I’ve seen Mantra Love a few times, and they never disappoint. They’re a real groovy three-piece indie band from Houston, and they’re as talented with their instruments as they are creating a unique sound. Between the dynamics of their music, there is always a solid groove weaving in through their songs. There is not much to report other than that Mantra Love was great, and their singer pulled off a Hawaiian shirt, so many props to him.
On their Facebook, Comforter says their genre is “pedestrian,” but they were more “vehicular” in my opinion, as in they kept their set moving no matter what. Was that cheesy? Absolutely, but it’s not any less true. There were some technical issues early on, but they powered through and played a great set. They were a very bouncy-sounding indie band, with driving bass lines and a splatter of harmonies. They had the same singer as Dry Spell, and the double-duty he pulled was impressive. He burped into the microphone at one point, which has nothing to do with anything, but I just thought it was funny. The guitarist also started playing keyboards in a song near the end of their set, which came outta nowhere, but was still enjoyable. Nearly as enjoyable as GWAR.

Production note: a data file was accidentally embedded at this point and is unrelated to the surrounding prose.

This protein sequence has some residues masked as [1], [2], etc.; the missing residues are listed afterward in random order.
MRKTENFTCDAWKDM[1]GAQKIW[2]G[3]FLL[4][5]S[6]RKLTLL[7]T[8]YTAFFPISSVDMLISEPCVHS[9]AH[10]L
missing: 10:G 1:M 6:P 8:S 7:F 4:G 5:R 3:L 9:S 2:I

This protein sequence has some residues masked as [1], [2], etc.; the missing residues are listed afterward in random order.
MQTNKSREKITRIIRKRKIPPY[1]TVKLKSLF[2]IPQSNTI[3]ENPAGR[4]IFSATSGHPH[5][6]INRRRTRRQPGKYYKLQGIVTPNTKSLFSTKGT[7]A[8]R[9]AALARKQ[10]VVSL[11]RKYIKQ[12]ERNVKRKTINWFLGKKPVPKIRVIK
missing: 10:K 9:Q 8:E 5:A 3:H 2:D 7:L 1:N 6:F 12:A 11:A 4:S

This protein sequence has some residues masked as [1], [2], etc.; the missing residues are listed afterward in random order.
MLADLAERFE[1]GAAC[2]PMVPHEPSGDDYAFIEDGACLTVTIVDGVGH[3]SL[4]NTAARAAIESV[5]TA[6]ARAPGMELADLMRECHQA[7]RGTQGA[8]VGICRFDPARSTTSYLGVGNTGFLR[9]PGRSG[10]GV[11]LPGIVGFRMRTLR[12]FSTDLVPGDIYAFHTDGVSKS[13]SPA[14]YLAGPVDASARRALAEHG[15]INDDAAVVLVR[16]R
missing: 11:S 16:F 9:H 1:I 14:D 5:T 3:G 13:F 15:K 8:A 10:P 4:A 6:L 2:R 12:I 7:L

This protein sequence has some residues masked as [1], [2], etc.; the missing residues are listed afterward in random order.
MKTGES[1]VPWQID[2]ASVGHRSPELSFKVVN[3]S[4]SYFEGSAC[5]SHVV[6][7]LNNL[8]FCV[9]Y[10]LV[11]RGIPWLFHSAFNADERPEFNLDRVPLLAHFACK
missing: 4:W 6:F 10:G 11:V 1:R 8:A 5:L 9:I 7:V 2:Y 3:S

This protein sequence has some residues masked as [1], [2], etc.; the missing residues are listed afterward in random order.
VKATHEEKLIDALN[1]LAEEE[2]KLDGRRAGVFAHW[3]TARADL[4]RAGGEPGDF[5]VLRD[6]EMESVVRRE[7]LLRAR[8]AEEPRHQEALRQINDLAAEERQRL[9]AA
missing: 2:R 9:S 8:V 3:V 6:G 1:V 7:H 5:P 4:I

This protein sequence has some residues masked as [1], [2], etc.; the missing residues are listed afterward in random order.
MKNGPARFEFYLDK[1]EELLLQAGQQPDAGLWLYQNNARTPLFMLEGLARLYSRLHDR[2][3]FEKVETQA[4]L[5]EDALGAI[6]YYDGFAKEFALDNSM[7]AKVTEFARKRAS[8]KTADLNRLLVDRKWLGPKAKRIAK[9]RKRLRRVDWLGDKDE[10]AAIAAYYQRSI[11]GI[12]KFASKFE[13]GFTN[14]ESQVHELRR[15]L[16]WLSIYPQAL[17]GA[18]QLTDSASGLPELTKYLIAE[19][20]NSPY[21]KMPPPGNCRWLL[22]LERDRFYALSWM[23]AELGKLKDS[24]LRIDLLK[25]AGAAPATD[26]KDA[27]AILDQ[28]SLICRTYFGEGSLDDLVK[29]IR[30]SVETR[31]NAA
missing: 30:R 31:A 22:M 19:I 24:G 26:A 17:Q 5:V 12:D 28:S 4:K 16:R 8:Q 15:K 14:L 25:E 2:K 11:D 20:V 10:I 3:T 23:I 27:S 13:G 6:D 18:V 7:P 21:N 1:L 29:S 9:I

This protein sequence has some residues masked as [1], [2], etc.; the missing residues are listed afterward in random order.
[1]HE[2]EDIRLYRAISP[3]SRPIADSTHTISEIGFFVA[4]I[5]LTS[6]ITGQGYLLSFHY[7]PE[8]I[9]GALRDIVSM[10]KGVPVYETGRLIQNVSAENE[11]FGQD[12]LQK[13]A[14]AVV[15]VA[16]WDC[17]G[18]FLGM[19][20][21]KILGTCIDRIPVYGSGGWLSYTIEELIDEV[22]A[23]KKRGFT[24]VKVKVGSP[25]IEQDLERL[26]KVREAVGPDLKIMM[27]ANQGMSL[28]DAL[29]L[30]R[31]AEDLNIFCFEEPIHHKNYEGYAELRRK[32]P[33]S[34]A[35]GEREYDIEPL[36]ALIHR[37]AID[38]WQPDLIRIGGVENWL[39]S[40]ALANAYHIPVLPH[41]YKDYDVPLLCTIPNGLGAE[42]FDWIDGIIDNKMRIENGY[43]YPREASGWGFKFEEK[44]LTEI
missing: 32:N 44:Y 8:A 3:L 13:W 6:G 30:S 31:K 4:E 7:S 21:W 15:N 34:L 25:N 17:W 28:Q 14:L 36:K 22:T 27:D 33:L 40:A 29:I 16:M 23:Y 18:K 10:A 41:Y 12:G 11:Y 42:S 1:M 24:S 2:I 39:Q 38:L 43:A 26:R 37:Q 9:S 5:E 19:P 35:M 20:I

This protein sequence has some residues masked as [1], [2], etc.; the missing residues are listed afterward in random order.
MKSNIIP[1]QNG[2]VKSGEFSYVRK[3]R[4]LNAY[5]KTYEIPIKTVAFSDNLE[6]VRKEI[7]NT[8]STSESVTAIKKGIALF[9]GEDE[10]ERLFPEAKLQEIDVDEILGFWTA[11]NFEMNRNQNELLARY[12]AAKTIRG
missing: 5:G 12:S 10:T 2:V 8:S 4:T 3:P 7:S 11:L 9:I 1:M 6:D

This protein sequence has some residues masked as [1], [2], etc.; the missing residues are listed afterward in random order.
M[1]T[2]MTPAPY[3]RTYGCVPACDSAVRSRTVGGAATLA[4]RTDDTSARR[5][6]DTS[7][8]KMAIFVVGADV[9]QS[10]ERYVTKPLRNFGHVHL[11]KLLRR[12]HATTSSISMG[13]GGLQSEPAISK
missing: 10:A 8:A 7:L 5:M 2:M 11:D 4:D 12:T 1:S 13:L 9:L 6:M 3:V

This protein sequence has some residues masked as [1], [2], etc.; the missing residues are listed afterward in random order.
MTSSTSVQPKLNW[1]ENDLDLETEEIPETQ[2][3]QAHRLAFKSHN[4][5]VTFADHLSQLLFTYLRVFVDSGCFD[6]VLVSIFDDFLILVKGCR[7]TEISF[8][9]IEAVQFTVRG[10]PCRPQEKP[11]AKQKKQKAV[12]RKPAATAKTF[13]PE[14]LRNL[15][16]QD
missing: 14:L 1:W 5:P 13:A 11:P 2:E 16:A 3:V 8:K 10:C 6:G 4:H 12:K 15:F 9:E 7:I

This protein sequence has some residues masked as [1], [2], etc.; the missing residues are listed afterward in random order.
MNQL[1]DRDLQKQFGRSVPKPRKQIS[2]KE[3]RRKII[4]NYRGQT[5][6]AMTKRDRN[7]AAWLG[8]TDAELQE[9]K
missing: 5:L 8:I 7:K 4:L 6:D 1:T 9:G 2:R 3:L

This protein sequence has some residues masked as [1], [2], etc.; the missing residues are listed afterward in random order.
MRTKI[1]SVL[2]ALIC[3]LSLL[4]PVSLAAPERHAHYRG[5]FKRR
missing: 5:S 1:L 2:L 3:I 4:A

Superfly’s was packed with people and records during MR Fest this year. Be sure to check out MR Fest next year!